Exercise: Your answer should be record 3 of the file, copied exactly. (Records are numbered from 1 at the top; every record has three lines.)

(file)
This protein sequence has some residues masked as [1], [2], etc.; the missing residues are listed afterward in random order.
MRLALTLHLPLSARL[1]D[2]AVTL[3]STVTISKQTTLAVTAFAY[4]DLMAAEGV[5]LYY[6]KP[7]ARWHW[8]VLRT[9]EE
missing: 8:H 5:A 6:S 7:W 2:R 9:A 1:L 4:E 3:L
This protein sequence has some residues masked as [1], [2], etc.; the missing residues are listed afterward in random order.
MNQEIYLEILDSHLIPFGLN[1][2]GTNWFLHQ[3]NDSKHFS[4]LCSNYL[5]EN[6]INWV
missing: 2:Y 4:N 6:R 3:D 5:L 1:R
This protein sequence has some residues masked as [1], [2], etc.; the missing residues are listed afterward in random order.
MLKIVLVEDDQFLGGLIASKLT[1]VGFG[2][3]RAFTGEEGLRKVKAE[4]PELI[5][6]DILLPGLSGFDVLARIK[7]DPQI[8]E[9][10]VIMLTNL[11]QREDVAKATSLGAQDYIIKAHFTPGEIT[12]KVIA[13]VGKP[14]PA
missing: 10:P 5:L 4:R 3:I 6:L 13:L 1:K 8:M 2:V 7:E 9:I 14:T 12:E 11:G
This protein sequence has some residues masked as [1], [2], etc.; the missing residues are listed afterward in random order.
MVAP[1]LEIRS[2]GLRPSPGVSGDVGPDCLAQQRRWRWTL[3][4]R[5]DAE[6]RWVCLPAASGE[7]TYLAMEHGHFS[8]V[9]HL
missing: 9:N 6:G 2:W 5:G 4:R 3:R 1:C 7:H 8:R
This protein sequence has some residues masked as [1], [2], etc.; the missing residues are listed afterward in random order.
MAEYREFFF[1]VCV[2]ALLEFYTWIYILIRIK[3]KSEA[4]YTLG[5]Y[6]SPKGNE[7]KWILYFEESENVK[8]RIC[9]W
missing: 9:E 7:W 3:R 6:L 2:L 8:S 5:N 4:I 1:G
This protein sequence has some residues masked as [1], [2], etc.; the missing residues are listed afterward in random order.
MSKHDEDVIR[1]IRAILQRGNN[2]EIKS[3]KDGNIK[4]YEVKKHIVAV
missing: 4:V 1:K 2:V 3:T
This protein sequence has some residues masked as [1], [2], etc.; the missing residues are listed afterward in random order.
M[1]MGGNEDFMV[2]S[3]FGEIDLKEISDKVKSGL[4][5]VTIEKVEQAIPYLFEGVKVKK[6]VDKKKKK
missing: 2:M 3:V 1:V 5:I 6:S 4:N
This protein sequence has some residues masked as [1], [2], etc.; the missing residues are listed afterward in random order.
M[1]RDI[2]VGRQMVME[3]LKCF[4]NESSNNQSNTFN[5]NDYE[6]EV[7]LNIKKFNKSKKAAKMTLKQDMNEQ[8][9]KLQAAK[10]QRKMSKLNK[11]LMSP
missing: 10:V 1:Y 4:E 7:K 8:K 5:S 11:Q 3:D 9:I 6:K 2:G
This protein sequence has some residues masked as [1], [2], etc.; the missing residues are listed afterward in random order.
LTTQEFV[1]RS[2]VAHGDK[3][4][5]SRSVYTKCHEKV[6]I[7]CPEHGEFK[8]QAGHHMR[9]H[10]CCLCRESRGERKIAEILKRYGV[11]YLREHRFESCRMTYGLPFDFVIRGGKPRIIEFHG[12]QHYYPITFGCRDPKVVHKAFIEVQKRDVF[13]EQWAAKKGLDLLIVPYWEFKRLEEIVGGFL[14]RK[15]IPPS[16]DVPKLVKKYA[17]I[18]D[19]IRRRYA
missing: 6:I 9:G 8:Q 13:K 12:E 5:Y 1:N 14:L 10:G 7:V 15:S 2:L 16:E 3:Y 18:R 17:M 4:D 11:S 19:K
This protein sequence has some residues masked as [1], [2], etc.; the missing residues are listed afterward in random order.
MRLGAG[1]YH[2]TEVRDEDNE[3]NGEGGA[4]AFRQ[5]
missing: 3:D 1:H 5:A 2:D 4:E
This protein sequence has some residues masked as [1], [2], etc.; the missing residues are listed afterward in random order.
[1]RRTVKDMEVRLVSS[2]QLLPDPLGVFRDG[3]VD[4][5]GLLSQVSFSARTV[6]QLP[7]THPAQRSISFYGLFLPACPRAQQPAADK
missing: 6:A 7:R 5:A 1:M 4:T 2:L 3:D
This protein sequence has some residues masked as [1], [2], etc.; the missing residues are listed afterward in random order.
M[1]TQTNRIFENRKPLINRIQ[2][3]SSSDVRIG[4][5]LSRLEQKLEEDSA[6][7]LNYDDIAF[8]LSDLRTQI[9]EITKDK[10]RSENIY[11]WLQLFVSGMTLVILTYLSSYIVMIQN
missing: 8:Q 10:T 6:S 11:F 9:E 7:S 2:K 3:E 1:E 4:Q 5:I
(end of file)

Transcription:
This protein sequence has some residues masked as [1], [2], etc.; the missing residues are listed afterward in random order.
MLKIVLVEDDQFLGGLIASKLT[1]VGFG[2][3]RAFTGEEGLRKVKAE[4]PELI[5][6]DILLPGLSGFDVLARIK[7]DPQI[8]E[9][10]VIMLTNL[11]QREDVAKATSLGAQDYIIKAHFTPGEIT[12]KVIA[13]VGKP[14]PA
missing: 10:P 5:L 4:R 3:I 6:L 13:L 1:K 8:M 2:V 7:E 9:I 14:T 12:E 11:G